After a breakaway 52 yard TD run by LaMichael James with 1:20 left in the third quarter and a field goal by Morgan Flint gave the Ducks a 4 point lead with 10:00 left, the Beavers were methodically moving the ball down the field getting as far as the Oregon 21. A huge sack by Kenny Rowe and subsequent incompletion by Sean Canfield gave the Ducks the ball back with 6:09 left in the game.

The game still had a long time left. A 30 yard gain by recently reinstated Legarette Blount got the Ducks out of the Oregon State side of the field. However, the game was not fully determined until 2 BIG 4th Down conversions helped the Ducks run out the clock and earn their first Rose Bowl berth since 1995. This was the first time that the Ducks had needed a methodical rundown of the game clock to secure victory.

On a cool December Thursday night, with a national audience looking on, the Ducks had propelled themselves to the Rose Bowl with a tough Civil War victory. They did not back in to the game. Without this win, there is no 2010 Rose Bowl for the Ducks. This was a very large win.

The 2009 season provided two very big, very important wins. Without these wins, the Ducks are not 2 time defending Pac-10 champions. These were both national games with the college football world watching. The Ducks did not disappoint.

III. Stanford @ Oregon, Saturday October 2, 2010

A Flock of Ducks-Photo Courtesy Register Guard
Once again ESPN College GameDay was in Eugene for a battle between two top 10 teams. This time, Oregon's opponent was the high flying Stanford Cardinal. Coming in undefeated and ranked # 9 in the country, many predicted Stanford to end the Ducks winning ways in 2010 much the same way they did in 2009.

Lost in the potential run to a National Title game was how Stanford ran over Oregon in 2009 en route to a win over the eventual Pac-10 Conference Champions. Though Toby Gearhart was gone, the 2010 Stanford team was actually a more complete football team. Andrew Luck, the all everything QB for the Cardinal would finish second to Cam Newton in the Heisman trophy voting. The team was filled with athletes on both sides of the ball.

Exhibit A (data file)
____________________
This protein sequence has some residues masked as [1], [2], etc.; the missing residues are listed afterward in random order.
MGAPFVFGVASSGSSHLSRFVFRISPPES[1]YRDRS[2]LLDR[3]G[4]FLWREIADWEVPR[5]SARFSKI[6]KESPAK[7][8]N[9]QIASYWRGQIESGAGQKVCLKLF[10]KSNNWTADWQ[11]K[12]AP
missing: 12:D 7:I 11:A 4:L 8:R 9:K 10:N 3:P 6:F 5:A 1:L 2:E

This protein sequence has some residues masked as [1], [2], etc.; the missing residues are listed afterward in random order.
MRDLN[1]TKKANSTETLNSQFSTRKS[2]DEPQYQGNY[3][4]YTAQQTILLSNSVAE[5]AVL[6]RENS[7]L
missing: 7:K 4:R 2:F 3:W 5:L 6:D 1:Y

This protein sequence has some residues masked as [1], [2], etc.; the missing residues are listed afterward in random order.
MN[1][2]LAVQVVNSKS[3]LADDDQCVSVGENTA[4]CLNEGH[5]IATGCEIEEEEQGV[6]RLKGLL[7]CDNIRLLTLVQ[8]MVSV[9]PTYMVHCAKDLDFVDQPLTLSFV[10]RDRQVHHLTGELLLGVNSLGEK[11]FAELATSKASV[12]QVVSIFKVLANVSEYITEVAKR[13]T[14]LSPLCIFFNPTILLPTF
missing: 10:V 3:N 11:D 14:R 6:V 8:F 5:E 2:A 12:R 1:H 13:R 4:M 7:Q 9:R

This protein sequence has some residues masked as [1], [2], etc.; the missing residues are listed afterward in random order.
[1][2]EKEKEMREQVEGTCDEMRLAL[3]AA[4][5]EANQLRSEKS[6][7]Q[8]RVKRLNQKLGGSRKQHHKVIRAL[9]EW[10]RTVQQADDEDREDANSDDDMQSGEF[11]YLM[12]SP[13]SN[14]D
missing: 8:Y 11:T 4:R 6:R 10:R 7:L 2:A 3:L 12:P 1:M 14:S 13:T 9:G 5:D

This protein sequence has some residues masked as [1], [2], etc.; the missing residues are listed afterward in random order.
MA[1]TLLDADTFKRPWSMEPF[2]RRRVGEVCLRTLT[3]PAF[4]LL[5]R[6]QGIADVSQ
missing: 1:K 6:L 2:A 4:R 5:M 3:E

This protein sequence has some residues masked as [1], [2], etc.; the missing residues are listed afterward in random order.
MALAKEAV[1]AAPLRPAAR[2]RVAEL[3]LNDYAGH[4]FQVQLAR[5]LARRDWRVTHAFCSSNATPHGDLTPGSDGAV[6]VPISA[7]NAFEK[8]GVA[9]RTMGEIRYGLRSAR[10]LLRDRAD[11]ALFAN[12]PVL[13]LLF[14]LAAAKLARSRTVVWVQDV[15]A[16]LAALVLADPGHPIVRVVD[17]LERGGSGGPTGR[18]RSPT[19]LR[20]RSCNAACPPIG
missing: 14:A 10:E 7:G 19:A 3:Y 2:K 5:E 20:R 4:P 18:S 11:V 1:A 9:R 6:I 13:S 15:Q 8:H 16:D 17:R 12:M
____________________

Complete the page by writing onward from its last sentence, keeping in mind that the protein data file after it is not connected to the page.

Many expected Oregon's pace to wear down the Cardinal early. That was difficult to do, though, as Stanford jumped to a very quick, surprising 21-3 lead. There was a collective groan through the Duck Empire when Stanford scored it's third TD of the first quarter.

After Oregon cut the lead to 21-10 on a 29 yard pass from Darron Thomas to Jeff Maehl, Duck fans feared the worst. Stanford was about to get the ball back and the Ducks had not shown much ability to stop Andrew Luck and the Cardinal. And then, Chip Kelly does what he does best, he gambled. Kelly ordered an onside kick and the Ducks recovered! After securing that kick, the Ducks marched 54 yards in 7 plays and just under 2:00 scoring on a 5 yard TD run by LaMichael James to make it a game again.

By the end of the day, after staggering out of the gates to a 21-3 deficit, Oregon turned on the jets outscoring Stanford 49-10 in the final three quarters of the game; including 28-0 in the second half. Along the way, the Ducks cemented their position as the best team in the Pac-10 conference in 2010. This victory would also help propel them to the first ever #1 ranking in school history a few weeks later.

The win was significant on several levels. Stanford was a top 10 team that had beaten them in their previous meeting. They were a “power” team that was supposed to be able to manhandle the Ducks on both sides of the ball. Stanford had the best QB in the conference, a Heisman runner up and sure-fire #1 pick when he declares for the NFL draft leading the way. Andrew Luck had a very good game. During the 2010 season, Luck threw for 32 TD's and 8 interceptions. Two of those interceptions came against a very under rated Duck defense. As LaMichael James sprinted to a clinching 76 yard touchdown run, Jerry Allen uttered the most prophetic words as the Ducks had indeed made a STATEMENT, STATEMENT, STATEMENT.